We are all familiar with the parable of the man who built his house on sand. No? Well I can’t remember their names but there were 2 blokes, Terry and Dave I think, and they both wanted to build a house each. Anyway, Terry did some research and decided that it would be better if he built his bungalow on a rocky plateau. He reasoned that the stronger foundations would help his drum stand the test of time. Dave however didn’t do as much research and decided that he wanted to live on the beach. So he built his detached house on the coastline. Sadly for him the foundations weren’t very strong and he lost it all. The insurance company never paid out and he was screwed. This isn’t how the parable appears in the bible directly, but you get the gist of it.
Anyway over the last 2000 years or so there have been massive advances in architecture and technology and these days you cannot only build houses on sand, but skyscrapers and ski domes too. It’s all quite impressive. If only Dave had had the foresight to dig down deeper he may have found some oil and he could have had a condo.
However I have a question. Can the UAE’s high-rise skyline stand the threat of an earthquake? I’m not so sure. In high-risk quake spots around the globe, think Los Angeles and Tokyo, buildings are fitted with reinforced RSJ cross members in strategic places. Obviously they are aimed at giving the building rigidity in the likely event of an earthquake.
Not only are the skyscrapers structurally sound but they are supported by a series of complicated flexible foundations. Laid underneath there are a series of what are basically springs and rubber blocks designed to allow the building to sway gently in the event of a seismic shift. This acts as a shock absorber similar to that on a car and although won’t protect things entirely will reduce the level of damage substantially.
I’ve been to Burj Khalifa, and since I was only on the 124th floor for 23 seconds before I was sick over myself I had plenty of time downstairs to watch the videos of how the beast was made. Since I can’t remember any of what I watched I have referenced Wikipedia and at no point does it mention that it is earthquake proof. Sure there is plenty of reinforced concrete that incidentally can barely deal with the extreme pressure of the building and the Gulf temperatures, but my confidence that it could withstand a sizeable seismic shockwave is weak.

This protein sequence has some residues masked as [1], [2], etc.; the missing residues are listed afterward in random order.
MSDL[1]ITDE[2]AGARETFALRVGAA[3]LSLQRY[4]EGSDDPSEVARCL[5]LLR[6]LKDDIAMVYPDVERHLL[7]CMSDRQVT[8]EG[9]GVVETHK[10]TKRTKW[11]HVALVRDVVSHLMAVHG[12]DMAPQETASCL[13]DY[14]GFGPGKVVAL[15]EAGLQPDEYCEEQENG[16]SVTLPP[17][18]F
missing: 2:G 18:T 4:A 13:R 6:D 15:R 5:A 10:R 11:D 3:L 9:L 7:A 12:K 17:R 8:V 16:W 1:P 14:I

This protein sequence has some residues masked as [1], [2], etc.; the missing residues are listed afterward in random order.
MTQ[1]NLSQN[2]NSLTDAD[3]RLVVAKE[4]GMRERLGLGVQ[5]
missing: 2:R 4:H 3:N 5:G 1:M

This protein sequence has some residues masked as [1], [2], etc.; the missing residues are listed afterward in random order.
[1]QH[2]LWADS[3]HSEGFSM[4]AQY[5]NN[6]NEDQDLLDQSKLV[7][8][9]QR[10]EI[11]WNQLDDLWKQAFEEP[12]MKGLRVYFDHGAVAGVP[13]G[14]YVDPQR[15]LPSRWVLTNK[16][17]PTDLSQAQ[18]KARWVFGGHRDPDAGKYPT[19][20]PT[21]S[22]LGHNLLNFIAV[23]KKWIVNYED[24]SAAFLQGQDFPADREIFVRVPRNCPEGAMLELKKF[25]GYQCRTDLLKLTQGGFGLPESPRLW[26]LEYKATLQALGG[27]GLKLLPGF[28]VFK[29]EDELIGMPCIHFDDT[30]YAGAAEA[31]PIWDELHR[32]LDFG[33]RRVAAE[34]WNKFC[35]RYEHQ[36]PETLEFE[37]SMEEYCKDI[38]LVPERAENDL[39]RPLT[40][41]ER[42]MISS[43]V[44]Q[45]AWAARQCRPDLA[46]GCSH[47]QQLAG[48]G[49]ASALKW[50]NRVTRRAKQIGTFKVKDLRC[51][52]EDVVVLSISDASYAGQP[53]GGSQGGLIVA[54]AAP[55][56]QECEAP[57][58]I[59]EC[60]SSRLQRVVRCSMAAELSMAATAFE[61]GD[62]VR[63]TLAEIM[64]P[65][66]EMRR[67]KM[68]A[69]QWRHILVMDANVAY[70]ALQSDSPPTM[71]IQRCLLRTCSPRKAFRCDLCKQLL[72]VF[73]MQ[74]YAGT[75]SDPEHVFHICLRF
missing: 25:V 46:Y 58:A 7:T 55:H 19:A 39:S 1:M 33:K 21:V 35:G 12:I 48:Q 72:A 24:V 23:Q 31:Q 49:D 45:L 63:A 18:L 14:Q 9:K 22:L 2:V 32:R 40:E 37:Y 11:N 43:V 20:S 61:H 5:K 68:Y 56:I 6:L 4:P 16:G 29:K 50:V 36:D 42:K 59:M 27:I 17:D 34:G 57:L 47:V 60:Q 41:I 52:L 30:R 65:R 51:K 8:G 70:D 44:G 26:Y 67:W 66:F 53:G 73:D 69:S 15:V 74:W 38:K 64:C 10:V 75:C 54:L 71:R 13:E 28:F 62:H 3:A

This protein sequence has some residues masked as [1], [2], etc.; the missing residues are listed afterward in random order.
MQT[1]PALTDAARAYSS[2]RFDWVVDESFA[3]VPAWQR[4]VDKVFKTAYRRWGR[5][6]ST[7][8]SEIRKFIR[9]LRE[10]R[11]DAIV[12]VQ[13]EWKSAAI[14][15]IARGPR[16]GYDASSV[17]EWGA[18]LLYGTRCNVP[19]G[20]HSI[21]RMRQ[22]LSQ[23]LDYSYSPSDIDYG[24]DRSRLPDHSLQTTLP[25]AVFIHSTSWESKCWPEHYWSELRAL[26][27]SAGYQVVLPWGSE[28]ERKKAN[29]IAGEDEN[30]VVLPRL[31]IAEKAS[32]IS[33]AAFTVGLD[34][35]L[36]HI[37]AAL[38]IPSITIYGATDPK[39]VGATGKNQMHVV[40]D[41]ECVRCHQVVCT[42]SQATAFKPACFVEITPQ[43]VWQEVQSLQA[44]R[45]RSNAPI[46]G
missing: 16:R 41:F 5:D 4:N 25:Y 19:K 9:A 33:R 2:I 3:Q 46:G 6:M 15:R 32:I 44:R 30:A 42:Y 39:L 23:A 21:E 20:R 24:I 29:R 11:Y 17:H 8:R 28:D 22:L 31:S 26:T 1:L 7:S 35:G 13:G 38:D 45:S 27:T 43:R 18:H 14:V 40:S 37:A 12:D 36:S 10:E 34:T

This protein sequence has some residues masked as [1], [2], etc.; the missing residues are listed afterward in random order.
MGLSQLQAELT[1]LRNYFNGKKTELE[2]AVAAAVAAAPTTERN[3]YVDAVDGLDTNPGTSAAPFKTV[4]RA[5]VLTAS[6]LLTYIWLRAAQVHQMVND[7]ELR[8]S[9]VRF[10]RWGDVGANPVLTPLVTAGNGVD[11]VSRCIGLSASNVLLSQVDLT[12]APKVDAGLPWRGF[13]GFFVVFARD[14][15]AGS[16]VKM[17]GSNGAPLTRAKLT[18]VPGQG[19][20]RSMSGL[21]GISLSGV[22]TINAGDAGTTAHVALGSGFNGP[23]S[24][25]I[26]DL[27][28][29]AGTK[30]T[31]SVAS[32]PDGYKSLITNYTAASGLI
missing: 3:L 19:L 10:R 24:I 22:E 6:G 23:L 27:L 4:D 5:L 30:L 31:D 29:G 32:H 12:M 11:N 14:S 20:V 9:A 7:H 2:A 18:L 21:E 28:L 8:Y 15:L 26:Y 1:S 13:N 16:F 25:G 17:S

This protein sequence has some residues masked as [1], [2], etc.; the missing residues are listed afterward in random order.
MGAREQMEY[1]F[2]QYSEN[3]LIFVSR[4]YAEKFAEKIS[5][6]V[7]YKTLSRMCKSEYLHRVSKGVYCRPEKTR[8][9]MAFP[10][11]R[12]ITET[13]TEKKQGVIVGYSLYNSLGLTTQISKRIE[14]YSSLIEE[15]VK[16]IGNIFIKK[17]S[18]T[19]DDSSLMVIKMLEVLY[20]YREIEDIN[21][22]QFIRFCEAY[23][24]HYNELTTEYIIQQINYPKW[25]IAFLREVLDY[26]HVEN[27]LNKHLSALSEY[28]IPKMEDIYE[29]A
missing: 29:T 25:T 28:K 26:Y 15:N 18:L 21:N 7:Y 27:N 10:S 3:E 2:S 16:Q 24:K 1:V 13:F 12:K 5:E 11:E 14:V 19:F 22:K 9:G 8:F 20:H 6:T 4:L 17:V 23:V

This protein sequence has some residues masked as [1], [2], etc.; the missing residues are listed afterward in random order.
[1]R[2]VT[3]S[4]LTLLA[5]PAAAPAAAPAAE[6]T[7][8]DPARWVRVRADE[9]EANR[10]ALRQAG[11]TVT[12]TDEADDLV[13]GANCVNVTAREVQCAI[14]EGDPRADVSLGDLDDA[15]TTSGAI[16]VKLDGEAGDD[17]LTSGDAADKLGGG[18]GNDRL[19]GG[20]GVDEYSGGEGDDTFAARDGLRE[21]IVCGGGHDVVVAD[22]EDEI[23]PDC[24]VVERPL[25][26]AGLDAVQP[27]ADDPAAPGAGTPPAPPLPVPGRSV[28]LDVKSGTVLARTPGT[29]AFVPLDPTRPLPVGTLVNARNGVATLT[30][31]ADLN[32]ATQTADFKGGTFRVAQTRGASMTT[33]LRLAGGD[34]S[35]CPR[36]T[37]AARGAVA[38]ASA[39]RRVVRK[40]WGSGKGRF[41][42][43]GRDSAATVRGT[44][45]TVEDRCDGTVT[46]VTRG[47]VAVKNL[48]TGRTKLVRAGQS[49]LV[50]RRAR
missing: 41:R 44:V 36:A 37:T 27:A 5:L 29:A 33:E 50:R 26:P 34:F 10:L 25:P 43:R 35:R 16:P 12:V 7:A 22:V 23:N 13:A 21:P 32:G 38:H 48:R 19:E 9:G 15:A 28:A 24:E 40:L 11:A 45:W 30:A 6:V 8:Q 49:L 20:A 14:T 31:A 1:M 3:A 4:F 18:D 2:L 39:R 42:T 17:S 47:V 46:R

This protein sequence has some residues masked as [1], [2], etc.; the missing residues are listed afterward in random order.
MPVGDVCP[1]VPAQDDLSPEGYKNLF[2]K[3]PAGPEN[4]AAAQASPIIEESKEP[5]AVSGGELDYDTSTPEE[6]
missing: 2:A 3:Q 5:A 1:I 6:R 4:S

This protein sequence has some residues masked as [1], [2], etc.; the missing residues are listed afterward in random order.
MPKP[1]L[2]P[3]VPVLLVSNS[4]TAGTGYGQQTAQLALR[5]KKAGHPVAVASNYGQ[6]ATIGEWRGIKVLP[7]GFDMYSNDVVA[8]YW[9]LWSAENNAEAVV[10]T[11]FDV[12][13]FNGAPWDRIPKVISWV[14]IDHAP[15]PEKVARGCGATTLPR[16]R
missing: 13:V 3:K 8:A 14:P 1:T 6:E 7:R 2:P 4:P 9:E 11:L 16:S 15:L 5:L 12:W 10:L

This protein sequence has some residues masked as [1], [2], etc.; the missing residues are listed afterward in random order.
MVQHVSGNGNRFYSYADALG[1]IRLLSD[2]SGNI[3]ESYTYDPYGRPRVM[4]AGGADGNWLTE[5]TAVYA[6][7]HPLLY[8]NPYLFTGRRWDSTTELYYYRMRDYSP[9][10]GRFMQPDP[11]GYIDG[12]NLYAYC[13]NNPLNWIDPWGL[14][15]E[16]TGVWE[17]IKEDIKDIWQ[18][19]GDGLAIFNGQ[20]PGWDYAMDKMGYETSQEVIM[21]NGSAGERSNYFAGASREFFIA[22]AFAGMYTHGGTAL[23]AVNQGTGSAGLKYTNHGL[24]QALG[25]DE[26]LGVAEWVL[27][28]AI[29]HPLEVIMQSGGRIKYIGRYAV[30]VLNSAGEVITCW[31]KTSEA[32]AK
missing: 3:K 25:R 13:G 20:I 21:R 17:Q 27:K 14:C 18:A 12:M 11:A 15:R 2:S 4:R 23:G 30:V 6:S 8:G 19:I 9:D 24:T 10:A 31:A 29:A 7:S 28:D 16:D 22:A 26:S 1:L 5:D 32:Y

Ok, I’m not going to sit here and proclaim that I am a more qualified architect than the good people at Skidmore, Owings and Merrill, but my instincts are telling me that something is wrong. On a smaller scale, I know how to drill into a plaster wall; I fit many pictures at home. I know that you have to start drilling with a masonry bit at a very low RPM or the surrounding plaster is just going to disintegrate. Sadly, the builders here use too much sand in the cement plaster, which is just sand scooped up from the ground outside. So whenever I try to hang one of Mel’s many thousands of frames I end up with a wall that looks like a block of ementhal cheese and very messy floor.
Build quality in the UAE leaves much to be desired and that is a worry. The Arabian Peninsula sits on its very own tectonic plate that is moving away from Africa and bashing into the Eurasian plate, with Iran taking the biggest hit. The northern fault line runs through the middle of the Gulf Sea. Iran is the deadliest country for earthquakes in the world and it suffers the most, almost daily. What’s to say then that one day when the Arabian plate gives Iran another nudge that the UAE won’t take the brunt of the quake instead? Earthquakes cannot be predicted by even the smartest experts or technologies, so are we prepared?
Only yesterday were there two 3+ magnitude earthquakes in Fujeriah, and sometimes we get small ones in Al Ain. Ras Al Khaimah reports several each month. The Hajjar Mountains (which includes Jebel Hafeet) which run up alongside Al Ain, past Fujeriah and Ras Al Khaimah and under the Straight of Hormuz are pushing on the Zargos mountains in Iran. This tip from which the UAE takes its physical shape is a seismic livewire.
It hits home the point that some builders may have underestimated this fact. If an entire courtyard above an underground car park can collapse just because someone sneezed, can you imagine what will happen if a magnitude 7 earthquake strikes? In such a situation I would be looking to stay close to Charlton Heston.
It won’t matter if you built your house on rock or sand; if it’s not built properly it will come down like an Abu Dhabi courtyard. Sadly, like so much in life, I fear that the correct measures won’t be taken until after a disaster.
I still think Terry was smarter than Dave though…